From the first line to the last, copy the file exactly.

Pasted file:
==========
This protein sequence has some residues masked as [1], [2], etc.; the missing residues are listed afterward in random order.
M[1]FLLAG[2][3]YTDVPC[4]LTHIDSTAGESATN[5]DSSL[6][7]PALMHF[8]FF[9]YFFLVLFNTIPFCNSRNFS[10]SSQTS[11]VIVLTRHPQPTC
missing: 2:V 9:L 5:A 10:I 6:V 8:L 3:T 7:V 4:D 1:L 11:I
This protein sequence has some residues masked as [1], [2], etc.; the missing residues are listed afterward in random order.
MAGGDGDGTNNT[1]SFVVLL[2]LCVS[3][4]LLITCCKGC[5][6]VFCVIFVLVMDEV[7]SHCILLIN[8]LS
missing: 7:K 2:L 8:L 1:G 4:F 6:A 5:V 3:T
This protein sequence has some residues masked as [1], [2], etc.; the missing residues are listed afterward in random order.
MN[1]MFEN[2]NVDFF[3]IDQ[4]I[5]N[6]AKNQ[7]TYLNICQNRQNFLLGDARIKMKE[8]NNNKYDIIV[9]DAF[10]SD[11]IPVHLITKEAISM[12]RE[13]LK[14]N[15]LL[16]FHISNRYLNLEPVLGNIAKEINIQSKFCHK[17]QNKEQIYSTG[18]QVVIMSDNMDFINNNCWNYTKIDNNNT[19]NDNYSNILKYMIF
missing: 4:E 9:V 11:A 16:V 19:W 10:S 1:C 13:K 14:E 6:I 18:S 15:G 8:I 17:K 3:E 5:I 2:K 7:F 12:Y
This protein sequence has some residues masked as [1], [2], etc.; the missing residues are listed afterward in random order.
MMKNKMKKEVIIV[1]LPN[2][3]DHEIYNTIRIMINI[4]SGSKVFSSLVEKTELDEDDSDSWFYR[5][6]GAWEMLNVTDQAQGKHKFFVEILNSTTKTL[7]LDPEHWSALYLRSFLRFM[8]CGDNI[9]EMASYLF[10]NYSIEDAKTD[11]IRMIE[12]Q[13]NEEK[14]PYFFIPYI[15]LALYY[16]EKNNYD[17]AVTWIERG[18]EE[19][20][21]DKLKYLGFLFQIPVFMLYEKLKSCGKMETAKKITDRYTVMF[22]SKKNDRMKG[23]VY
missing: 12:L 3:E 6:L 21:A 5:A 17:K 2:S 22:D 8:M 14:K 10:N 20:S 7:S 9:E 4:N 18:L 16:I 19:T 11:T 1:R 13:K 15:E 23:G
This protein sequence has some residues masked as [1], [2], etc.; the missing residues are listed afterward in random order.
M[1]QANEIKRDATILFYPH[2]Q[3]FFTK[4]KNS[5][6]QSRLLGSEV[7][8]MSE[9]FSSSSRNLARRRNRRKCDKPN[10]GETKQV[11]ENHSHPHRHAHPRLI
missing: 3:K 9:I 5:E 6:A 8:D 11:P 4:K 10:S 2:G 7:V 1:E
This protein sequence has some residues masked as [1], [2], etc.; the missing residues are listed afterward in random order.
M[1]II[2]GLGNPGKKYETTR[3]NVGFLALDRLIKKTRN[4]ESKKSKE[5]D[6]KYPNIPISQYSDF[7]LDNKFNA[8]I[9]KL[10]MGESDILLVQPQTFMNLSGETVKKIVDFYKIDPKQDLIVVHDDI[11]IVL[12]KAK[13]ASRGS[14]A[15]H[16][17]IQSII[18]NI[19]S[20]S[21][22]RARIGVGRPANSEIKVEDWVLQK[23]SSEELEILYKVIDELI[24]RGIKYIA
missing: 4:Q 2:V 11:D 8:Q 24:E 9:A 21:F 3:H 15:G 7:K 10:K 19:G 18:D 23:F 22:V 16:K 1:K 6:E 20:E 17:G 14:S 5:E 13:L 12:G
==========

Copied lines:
This protein sequence has some residues masked as [1], [2], etc.; the missing residues are listed afterward in random order.
M[1]FLLAG[2][3]YTDVPC[4]LTHIDSTAGESATN[5]DSSL[6][7]PALMHF[8]FF[9]YFFLVLFNTIPFCNSRNFS[10]SSQTS[11]VIVLTRHPQPTC
missing: 2:V 9:L 5:A 10:I 6:V 8:L 3:T 7:V 4:D 1:L 11:I
This protein sequence has some residues masked as [1], [2], etc.; the missing residues are listed afterward in random order.
MAGGDGDGTNNT[1]SFVVLL[2]LCVS[3][4]LLITCCKGC[5][6]VFCVIFVLVMDEV[7]SHCILLIN[8]LS
missing: 7:K 2:L 8:L 1:G 4:F 6:A 5:V 3:T
This protein sequence has some residues masked as [1], [2], etc.; the missing residues are listed afterward in random order.
MN[1]MFEN[2]NVDFF[3]IDQ[4]I[5]N[6]AKNQ[7]TYLNICQNRQNFLLGDARIKMKE[8]NNNKYDIIV[9]DAF[10]SD[11]IPVHLITKEAISM[12]RE[13]LK[14]N[15]LL[16]FHISNRYLNLEPVLGNIAKEINIQSKFCHK[17]QNKEQIYSTG[18]QVVIMSDNMDFINNNCWNYTKIDNNNT[19]NDNYSNILKYMIF
missing: 4:E 9:V 11:A 16:V 19:W 10:S 1:C 13:K 14:E 6:I 18:S 15:G 8:I 17:K 3:E 5:I 2:K 7:F 12:Y
This protein sequence has some residues masked as [1], [2], etc.; the missing residues are listed afterward in random order.
MMKNKMKKEVIIV[1]LPN[2][3]DHEIYNTIRIMINI[4]SGSKVFSSLVEKTELDEDDSDSWFYR[5][6]GAWEMLNVTDQAQGKHKFFVEILNSTTKTL[7]LDPEHWSALYLRSFLRFM[8]CGDNI[9]EMASYLF[10]NYSIEDAKTD[11]IRMIE[12]Q[13]NEEK[14]PYFFIPYI[15]LALYY[16]EKNNYD[17]AVTWIERG[18]EE[19][20][21]DKLKYLGFLFQIPVFMLYEKLKSCGKMETAKKITDRYTVMF[22]SKKNDRMKG[23]VY
missing: 12:L 3:E 6:L 21:A 5:A 17:K 2:S 22:D 8:M 14:K 10:N 20:S 7:S 9:E 4:N 18:L 16:I 19:T 11:T 1:R 13:K 15:E 23:G
This protein sequence has some residues masked as [1], [2], etc.; the missing residues are listed afterward in random order.
M[1]QANEIKRDATILFYPH[2]Q[3]FFTK[4]KNS[5][6]QSRLLGSEV[7][8]MSE[9]FSSSSRNLARRRNRRKCDKPN[10]GETKQV[11]ENHSHPHRHAHPRLI
missing: 3:K 9:I 5:E 6:A 8:D 11:P 4:K 10:S 2:G 7:V 1:E
This protein sequence has some residues masked as [1], [2], etc.; the missing residues are listed afterward in random order.
M[1]II[2]GLGNPGKKYETTR[3]NVGFLALDRLIKKTRN[4]ESKKSKE[5]D[6]KYPNIPISQYSDF[7]LDNKFNA[8]I[9]KL[10]MGESDILLVQPQTFMNLSGETVKKIVDFYKIDPKQDLIVVHDDI[11]IVL[12]KAK[13]ASRGS[14]A[15]H[16][17]IQSII[18]NI[19]S[20]S[21][22]RARIGVGRPANSEIKVEDWVLQK[23]SSEELEILYKVIDELI[24]RGIKYIA
missing: 4:Q 2:V 11:D 8:Q 24:E 9:A 21:F 3:H 15:G 7:K 10:K 19:G 18:D 23:F 22:V 16:K 1:K 6:E 20:E 17:G 14:S 5:E 13:L 12:G